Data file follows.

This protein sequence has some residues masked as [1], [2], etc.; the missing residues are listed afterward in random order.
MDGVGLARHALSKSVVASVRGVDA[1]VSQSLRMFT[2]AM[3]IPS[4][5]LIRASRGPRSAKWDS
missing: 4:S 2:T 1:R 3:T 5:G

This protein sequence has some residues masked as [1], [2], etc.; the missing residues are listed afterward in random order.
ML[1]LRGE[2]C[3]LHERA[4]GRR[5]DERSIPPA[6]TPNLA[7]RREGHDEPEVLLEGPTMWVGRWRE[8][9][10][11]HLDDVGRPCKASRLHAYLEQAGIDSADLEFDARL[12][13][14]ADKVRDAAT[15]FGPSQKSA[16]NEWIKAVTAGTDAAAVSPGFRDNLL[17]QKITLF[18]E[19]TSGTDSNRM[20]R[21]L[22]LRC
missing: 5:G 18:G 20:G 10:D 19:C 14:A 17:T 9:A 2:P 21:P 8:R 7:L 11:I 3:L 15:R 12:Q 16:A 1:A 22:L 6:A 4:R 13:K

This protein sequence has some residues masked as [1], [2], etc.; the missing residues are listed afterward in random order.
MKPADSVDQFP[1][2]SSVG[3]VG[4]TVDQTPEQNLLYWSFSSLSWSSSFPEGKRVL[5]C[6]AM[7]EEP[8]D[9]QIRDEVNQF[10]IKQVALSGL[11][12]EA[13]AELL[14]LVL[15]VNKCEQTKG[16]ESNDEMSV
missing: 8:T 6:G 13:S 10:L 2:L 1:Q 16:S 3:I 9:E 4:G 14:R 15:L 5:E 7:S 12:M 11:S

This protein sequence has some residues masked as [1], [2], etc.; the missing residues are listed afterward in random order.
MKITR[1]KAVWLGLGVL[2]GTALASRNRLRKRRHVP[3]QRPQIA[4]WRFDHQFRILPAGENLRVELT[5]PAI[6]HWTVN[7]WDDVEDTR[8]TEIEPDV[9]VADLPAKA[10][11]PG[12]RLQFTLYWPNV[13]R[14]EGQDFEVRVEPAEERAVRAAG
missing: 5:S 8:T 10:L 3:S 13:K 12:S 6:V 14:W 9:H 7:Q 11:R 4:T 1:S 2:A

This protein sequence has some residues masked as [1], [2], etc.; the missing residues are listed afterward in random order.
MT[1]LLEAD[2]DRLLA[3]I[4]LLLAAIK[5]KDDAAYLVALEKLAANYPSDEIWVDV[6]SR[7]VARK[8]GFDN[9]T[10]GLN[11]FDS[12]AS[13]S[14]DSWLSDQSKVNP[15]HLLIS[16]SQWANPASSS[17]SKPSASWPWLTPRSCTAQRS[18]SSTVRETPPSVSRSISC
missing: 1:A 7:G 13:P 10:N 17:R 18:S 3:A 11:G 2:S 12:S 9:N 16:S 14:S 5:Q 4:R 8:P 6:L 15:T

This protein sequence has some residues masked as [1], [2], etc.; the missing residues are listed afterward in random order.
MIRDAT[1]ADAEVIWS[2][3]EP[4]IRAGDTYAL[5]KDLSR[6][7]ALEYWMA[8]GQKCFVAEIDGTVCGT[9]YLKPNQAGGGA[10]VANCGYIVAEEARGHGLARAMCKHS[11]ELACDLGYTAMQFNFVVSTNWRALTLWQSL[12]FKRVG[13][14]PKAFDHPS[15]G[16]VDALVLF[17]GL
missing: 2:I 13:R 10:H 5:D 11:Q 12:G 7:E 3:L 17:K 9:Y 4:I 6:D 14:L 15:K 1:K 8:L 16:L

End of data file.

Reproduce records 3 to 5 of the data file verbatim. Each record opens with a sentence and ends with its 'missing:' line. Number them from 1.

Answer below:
This protein sequence has some residues masked as [1], [2], etc.; the missing residues are listed afterward in random order.
MKPADSVDQFP[1][2]SSVG[3]VG[4]TVDQTPEQNLLYWSFSSLSWSSSFPEGKRVL[5]C[6]AM[7]EEP[8]D[9]QIRDEVNQF[10]IKQVALSGL[11][12]EA[13]AELL[14]LVL[15]VNKCEQTKG[16]ESNDEMSV
missing: 8:T 6:G 13:S 10:L 2:L 1:Q 16:S 3:I 9:E 4:G 14:R 15:L 5:E 7:S 12:M 11:S

This protein sequence has some residues masked as [1], [2], etc.; the missing residues are listed afterward in random order.
MKITR[1]KAVWLGLGVL[2]GTALASRNRLRKRRHVP[3]QRPQIA[4]WRFDHQFRILPAGENLRVELT[5]PAI[6]HWTVN[7]WDDVEDTR[8]TEIEPDV[9]VADLPAKA[10][11]PG[12]RLQFTLYWPNV[13]R[14]EGQDFEVRVEPAEERAVRAAG
missing: 5:S 8:T 10:L 3:S 13:K 12:S 6:V 14:W 9:H 7:Q 11:R 4:T 1:S 2:A

This protein sequence has some residues masked as [1], [2], etc.; the missing residues are listed afterward in random order.
MT[1]LLEAD[2]DRLLA[3]I[4]LLLAAIK[5]KDDAAYLVALEKLAANYPSDEIWVDV[6]SR[7]VARK[8]GFDN[9]T[10]GLN[11]FDS[12]AS[13]S[14]DSWLSDQSKVNP[15]HLLIS[16]SQWANPASSS[17]SKPSASWPWLTPRSCTAQRS[18]SSTVRETPPSVSRSISC
missing: 1:A 7:G 13:P 10:N 17:R 18:S 3:A 11:G 2:S 12:S 9:N 16:S 14:S 5:Q 4:R 8:P 6:L 15:T